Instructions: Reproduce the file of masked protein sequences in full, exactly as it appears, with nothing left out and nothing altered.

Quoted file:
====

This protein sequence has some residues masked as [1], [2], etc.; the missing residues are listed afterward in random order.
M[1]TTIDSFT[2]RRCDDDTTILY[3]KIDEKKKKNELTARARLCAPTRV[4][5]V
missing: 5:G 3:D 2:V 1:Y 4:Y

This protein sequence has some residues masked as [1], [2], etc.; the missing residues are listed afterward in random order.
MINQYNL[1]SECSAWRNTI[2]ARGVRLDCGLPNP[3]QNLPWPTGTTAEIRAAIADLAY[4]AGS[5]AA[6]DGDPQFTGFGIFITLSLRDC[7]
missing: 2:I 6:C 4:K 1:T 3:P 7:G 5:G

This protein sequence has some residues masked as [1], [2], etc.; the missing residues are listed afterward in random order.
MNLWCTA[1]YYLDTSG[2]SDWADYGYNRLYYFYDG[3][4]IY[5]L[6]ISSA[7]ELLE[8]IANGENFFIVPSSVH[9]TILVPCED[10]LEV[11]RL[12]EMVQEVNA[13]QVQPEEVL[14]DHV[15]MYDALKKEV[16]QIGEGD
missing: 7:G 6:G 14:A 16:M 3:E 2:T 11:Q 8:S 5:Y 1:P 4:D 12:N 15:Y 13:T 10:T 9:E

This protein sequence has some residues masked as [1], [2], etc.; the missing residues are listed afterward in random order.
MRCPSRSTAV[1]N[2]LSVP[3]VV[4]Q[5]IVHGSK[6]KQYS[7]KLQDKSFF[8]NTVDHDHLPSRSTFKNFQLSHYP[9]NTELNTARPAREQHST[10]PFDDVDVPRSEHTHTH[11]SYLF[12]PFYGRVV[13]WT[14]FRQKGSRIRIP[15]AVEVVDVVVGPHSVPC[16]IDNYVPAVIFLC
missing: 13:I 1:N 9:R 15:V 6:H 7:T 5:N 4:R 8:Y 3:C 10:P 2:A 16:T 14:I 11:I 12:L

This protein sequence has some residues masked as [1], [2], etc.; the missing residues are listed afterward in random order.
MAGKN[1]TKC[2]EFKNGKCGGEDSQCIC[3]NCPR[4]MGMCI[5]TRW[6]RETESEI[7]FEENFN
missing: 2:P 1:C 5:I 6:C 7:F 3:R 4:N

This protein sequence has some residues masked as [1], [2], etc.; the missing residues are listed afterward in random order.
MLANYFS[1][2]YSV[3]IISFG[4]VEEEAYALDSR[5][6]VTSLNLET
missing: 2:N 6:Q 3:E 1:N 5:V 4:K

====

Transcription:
This protein sequence has some residues masked as [1], [2], etc.; the missing residues are listed afterward in random order.
M[1]TTIDSFT[2]RRCDDDTTILY[3]KIDEKKKKNELTARARLCAPTRV[4][5]V
missing: 5:G 3:D 2:V 1:Y 4:Y

This protein sequence has some residues masked as [1], [2], etc.; the missing residues are listed afterward in random order.
MINQYNL[1]SECSAWRNTI[2]ARGVRLDCGLPNP[3]QNLPWPTGTTAEIRAAIADLAY[4]AGS[5]AA[6]DGDPQFTGFGIFITLSLRDC[7]
missing: 2:I 6:C 4:K 1:T 3:P 7:G 5:G

This protein sequence has some residues masked as [1], [2], etc.; the missing residues are listed afterward in random order.
MNLWCTA[1]YYLDTSG[2]SDWADYGYNRLYYFYDG[3][4]IY[5]L[6]ISSA[7]ELLE[8]IANGENFFIVPSSVH[9]TILVPCED[10]LEV[11]RL[12]EMVQEVNA[13]QVQPEEVL[14]DHV[15]MYDALKKEV[16]QIGEGD
missing: 7:G 6:G 14:A 16:M 3:E 2:T 11:Q 8:S 5:Y 1:P 4:D 12:N 15:Y 13:T 10:T 9:E

This protein sequence has some residues masked as [1], [2], etc.; the missing residues are listed afterward in random order.
MRCPSRSTAV[1]N[2]LSVP[3]VV[4]Q[5]IVHGSK[6]KQYS[7]KLQDKSFF[8]NTVDHDHLPSRSTFKNFQLSHYP[9]NTELNTARPAREQHST[10]PFDDVDVPRSEHTHTH[11]SYLF[12]PFYGRVV[13]WT[14]FRQKGSRIRIP[15]AVEVVDVVVGPHSVPC[16]IDNYVPAVIFLC
missing: 13:I 1:N 9:R 15:V 6:H 7:T 5:N 4:R 8:Y 3:C 10:P 2:A 16:T 14:I 11:I 12:L

This protein sequence has some residues masked as [1], [2], etc.; the missing residues are listed afterward in random order.
MAGKN[1]TKC[2]EFKNGKCGGEDSQCIC[3]NCPR[4]MGMCI[5]TRW[6]RETESEI[7]FEENFN
missing: 2:P 1:C 5:I 6:C 7:F 3:R 4:N

This protein sequence has some residues masked as [1], [2], etc.; the missing residues are listed afterward in random order.
MLANYFS[1][2]YSV[3]IISFG[4]VEEEAYALDSR[5][6]VTSLNLET
missing: 2:N 6:Q 3:E 1:N 5:V 4:K